- Austin Ward, ESPN Staff Writer
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COLUMBUS, Ohio -- The trend is easy to identify, and Braxton Miller didn’t even bother trying to spin it a different direction.
Figuring out the significance of his recent slide as a passer is a bit trickier. But the Ohio State quarterback doesn’t seem all that concerned about that, either.
If he wanted, Miller has plenty of legitimate explanations at his disposal, from the weather to his own success as a rusher to maybe just an off game against perhaps the nation’s best defense. Instead, though, Miller just acknowledged that his numbers down the stretch appear to suggest the same thing to him about the passing game for the No. 7 Buckeyes as it does to anybody else -- and then went back to work trying to turn it back around.
“I think it was down, down,” Miller said after a recent practice for the Discover Orange Bowl. “I feel like we just have to get better on the outside. That’s what we’re doing right now, that’s why we work so hard in practice.
“We’re fixing mistakes that we made in the game and we’ll be all right.”
If there had only been errors throwing the football against Michigan State in the Big Ten title game, there probably wouldn’t be enough evidence to raise any concern for the Buckeyes. Even the uneven outing in the passing game the week before against Michigan might only qualify the rough patch as a blip on the radar and a coincidence.
But tacking on an outing against Indiana when Ohio State barely bothered to put the football in the air and a 13-for-29 performance in the wind against hapless Illinois might provide a sample size meaningful enough to spot a trend.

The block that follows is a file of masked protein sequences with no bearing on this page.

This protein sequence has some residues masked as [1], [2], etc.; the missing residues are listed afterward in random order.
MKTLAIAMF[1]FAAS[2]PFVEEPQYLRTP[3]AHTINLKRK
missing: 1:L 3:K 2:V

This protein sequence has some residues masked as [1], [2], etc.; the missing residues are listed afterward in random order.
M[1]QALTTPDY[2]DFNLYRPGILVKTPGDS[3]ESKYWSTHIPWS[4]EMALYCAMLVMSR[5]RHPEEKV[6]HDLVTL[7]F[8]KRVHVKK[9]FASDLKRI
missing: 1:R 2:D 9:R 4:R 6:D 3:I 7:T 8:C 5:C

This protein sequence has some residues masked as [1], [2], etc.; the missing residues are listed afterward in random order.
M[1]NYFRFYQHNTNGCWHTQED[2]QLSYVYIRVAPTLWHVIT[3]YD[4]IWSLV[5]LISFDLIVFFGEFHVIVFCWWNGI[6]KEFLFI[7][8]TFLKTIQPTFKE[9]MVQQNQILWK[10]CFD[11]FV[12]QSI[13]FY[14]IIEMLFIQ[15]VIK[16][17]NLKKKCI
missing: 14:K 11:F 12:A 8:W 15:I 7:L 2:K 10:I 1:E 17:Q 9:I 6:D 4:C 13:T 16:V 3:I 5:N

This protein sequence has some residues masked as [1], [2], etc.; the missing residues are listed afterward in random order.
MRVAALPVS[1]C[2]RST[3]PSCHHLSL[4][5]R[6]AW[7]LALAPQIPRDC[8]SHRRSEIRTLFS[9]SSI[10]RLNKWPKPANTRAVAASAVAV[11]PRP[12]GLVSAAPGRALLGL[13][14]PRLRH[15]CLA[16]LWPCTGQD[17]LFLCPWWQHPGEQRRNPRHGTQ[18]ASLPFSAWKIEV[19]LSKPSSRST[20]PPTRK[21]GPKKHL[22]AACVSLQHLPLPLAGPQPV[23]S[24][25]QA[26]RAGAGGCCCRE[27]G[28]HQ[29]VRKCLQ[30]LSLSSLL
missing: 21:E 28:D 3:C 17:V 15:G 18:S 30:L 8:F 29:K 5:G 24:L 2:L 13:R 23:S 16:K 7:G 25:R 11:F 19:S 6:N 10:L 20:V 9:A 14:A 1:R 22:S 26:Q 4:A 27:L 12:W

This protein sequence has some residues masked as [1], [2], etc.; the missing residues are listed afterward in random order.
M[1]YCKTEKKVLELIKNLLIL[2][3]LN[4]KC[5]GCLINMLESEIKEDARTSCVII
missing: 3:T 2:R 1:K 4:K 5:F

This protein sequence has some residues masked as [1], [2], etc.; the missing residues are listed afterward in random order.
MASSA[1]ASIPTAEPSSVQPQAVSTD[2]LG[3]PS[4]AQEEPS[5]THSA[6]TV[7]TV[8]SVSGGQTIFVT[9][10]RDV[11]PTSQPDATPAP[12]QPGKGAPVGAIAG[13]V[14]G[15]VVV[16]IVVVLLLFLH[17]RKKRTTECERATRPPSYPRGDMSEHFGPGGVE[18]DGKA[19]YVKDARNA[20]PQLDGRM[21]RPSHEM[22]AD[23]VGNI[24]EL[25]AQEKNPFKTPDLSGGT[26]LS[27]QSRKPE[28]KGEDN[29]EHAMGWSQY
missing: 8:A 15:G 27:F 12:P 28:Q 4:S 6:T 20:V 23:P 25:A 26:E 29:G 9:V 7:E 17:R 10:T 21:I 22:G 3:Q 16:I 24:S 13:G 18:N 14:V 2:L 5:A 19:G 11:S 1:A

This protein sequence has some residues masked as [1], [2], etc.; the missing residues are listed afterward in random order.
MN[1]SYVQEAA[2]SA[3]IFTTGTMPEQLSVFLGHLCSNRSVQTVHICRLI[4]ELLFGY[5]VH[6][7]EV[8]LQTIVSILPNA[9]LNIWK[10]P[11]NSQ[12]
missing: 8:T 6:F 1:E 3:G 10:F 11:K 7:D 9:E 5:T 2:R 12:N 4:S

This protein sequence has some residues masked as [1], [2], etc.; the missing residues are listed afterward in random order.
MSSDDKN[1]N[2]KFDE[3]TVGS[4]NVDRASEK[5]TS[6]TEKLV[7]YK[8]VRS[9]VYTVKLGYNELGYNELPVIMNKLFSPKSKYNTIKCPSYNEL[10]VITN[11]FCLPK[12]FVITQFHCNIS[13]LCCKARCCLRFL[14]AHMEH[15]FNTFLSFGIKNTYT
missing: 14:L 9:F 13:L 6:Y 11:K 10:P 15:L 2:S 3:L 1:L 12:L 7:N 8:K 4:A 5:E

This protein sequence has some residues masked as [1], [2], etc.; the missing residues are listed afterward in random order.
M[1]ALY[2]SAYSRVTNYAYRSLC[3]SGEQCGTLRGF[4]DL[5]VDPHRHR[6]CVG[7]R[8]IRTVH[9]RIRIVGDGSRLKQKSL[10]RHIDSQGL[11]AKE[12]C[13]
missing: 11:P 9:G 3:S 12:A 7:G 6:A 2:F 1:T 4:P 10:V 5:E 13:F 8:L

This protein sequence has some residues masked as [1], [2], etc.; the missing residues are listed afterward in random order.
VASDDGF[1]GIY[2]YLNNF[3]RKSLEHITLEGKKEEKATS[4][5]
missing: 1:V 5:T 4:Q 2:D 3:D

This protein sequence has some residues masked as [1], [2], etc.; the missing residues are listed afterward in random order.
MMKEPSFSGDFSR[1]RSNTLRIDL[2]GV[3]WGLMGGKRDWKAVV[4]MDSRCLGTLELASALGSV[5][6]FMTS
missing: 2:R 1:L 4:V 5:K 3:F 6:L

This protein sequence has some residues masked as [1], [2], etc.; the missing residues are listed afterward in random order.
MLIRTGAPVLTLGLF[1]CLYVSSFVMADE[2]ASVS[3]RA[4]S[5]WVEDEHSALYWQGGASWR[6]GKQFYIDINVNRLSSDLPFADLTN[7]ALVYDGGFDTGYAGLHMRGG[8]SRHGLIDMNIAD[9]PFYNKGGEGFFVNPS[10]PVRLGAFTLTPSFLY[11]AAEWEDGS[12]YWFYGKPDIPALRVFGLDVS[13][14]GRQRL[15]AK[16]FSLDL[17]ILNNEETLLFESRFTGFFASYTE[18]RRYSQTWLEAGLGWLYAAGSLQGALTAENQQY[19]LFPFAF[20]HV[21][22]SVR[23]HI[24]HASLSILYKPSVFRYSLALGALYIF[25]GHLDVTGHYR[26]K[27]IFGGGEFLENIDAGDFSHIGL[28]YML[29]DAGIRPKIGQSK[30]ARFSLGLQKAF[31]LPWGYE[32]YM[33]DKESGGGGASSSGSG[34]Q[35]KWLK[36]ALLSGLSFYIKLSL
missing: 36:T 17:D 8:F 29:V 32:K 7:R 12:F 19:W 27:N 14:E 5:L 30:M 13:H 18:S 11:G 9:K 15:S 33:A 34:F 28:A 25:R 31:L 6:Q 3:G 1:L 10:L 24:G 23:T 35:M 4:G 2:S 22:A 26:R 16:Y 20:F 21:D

Is it merely a product of Michigan State’s destructive defense and a handful of drops by Ohio State receivers? Did the lack of ideal conditions playing outdoors in the Big Ten in November skew the numbers? Considering how well the Buckeyes had been rushing the football, was it really that much of a hindrance to the spread offense?
Or does the dip in accuracy, completing less than half of his throws in three of his last four starts with 14 total completions in the last two games, suggest that Miller isn’t ready yet for the NFL? Have the strides he made mechanically been undone by the extra hits he’s taken as a rusher? Can the Buckeyes keep a defense like No. 12 Clemson’s honest if Miller isn’t a consistent threat with his arm?
Of course, none of these questions might be popping up if the Buckeyes had just come up with a victory in Indianapolis. And in some ways, they’re a reflection of how far Miller had clearly come as a junior, particularly since they come on the heels of what was unquestionably the hottest stretch of his career in October and a clinical first-half operation against Purdue to open November.
But regardless of how much importance Miller or Urban Meyer put on those final few games of the season, they both know how critical it is to find some answers moving forward.
“We’ve got to throw the ball better,” Meyer said. “ ... I think he did OK. I think it was a combination of things. Played a couple pretty good defenses, one game we were running the ball and getting a lot of yards per carry and that game dictated that, the one up north against our rivals. We did have one weather game, and the other one was a pretty good pass defense.
“We’ve just got to play better, and Braxton has got to play better, but the guys around him do too. We just have to get better. It’s not Braxton.”
Miller is at the center of it all, though. And he’s clearly doing everything he can to buck the recent trend.
3dSharon Katz, ESPN Stats & Information
4dTom VanHaaren and Erik McKinney